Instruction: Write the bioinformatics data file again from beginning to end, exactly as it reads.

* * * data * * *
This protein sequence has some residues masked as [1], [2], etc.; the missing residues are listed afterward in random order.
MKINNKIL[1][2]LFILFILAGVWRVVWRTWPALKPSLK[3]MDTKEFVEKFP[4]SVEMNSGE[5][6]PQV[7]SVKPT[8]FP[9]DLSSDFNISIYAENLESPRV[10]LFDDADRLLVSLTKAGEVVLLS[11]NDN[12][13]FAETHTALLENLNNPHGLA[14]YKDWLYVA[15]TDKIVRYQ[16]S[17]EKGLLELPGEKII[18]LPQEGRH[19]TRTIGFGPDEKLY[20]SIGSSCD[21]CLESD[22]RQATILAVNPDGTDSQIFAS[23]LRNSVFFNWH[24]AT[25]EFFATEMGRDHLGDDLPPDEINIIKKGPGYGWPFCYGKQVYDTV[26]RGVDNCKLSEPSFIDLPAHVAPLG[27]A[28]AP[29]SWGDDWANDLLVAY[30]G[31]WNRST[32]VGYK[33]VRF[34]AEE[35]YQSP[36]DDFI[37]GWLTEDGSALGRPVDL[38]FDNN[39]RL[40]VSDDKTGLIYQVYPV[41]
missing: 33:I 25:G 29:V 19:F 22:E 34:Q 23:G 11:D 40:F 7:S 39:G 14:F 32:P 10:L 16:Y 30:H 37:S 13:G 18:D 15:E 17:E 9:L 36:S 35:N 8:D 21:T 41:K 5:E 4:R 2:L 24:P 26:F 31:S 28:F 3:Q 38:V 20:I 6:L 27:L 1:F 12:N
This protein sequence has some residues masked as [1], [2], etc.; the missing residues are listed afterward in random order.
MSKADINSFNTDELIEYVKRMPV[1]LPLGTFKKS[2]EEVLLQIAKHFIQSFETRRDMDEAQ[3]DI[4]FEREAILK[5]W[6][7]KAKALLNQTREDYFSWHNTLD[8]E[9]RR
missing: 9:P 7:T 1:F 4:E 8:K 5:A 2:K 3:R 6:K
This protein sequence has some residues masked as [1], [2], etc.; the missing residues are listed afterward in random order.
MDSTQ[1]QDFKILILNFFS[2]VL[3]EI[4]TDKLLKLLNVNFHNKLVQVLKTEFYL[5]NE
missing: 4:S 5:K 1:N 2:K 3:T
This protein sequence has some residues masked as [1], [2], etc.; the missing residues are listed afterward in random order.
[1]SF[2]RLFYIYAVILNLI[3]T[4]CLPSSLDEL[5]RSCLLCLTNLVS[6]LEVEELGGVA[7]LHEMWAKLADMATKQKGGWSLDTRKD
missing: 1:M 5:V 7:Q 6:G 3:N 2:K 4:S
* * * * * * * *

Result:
This protein sequence has some residues masked as [1], [2], etc.; the missing residues are listed afterward in random order.
MKINNKIL[1][2]LFILFILAGVWRVVWRTWPALKPSLK[3]MDTKEFVEKFP[4]SVEMNSGE[5][6]PQV[7]SVKPT[8]FP[9]DLSSDFNISIYAENLESPRV[10]LFDDADRLLVSLTKAGEVVLLS[11]NDN[12][13]FAETHTALLENLNNPHGLA[14]YKDWLYVA[15]TDKIVRYQ[16]S[17]EKGLLELPGEKII[18]LPQEGRH[19]TRTIGFGPDEKLY[20]SIGSSCD[21]CLESD[22]RQATILAVNPDGTDSQIFAS[23]LRNSVFFNWH[24]AT[25]EFFATEMGRDHLGDDLPPDEINIIKKGPGYGWPFCYGKQVYDTV[26]RGVDNCKLSEPSFIDLPAHVAPLG[27]A[28]AP[29]SWGDDWANDLLVAY[30]G[31]WNRST[32]VGYK[33]VRF[34]AEE[35]YQSP[36]DDFI[37]GWLTEDGSALGRPVDL[38]FDNN[39]RL[40]VSDDKTGLIYQVYPV[41]
missing: 33:I 25:G 29:V 19:F 22:E 34:Q 23:G 11:D 40:F 7:S 39:G 14:F 32:P 10:L 16:Y 30:H 37:S 13:G 18:D 15:E 17:E 9:L 36:S 35:N 8:D 21:T 41:K 5:E 4:R 2:L 24:P 26:F 31:S 28:F 3:Q 38:V 20:I 6:L 27:L 1:F 12:N
This protein sequence has some residues masked as [1], [2], etc.; the missing residues are listed afterward in random order.
MSKADINSFNTDELIEYVKRMPV[1]LPLGTFKKS[2]EEVLLQIAKHFIQSFETRRDMDEAQ[3]DI[4]FEREAILK[5]W[6][7]KAKALLNQTREDYFSWHNTLD[8]E[9]RR
missing: 9:P 7:T 1:F 4:E 8:K 5:A 2:K 3:R 6:K
This protein sequence has some residues masked as [1], [2], etc.; the missing residues are listed afterward in random order.
MDSTQ[1]QDFKILILNFFS[2]VL[3]EI[4]TDKLLKLLNVNFHNKLVQVLKTEFYL[5]NE
missing: 4:S 5:K 1:N 2:K 3:T
This protein sequence has some residues masked as [1], [2], etc.; the missing residues are listed afterward in random order.
[1]SF[2]RLFYIYAVILNLI[3]T[4]CLPSSLDEL[5]RSCLLCLTNLVS[6]LEVEELGGVA[7]LHEMWAKLADMATKQKGGWSLDTRKD
missing: 1:M 5:V 7:Q 6:G 3:N 2:K 4:S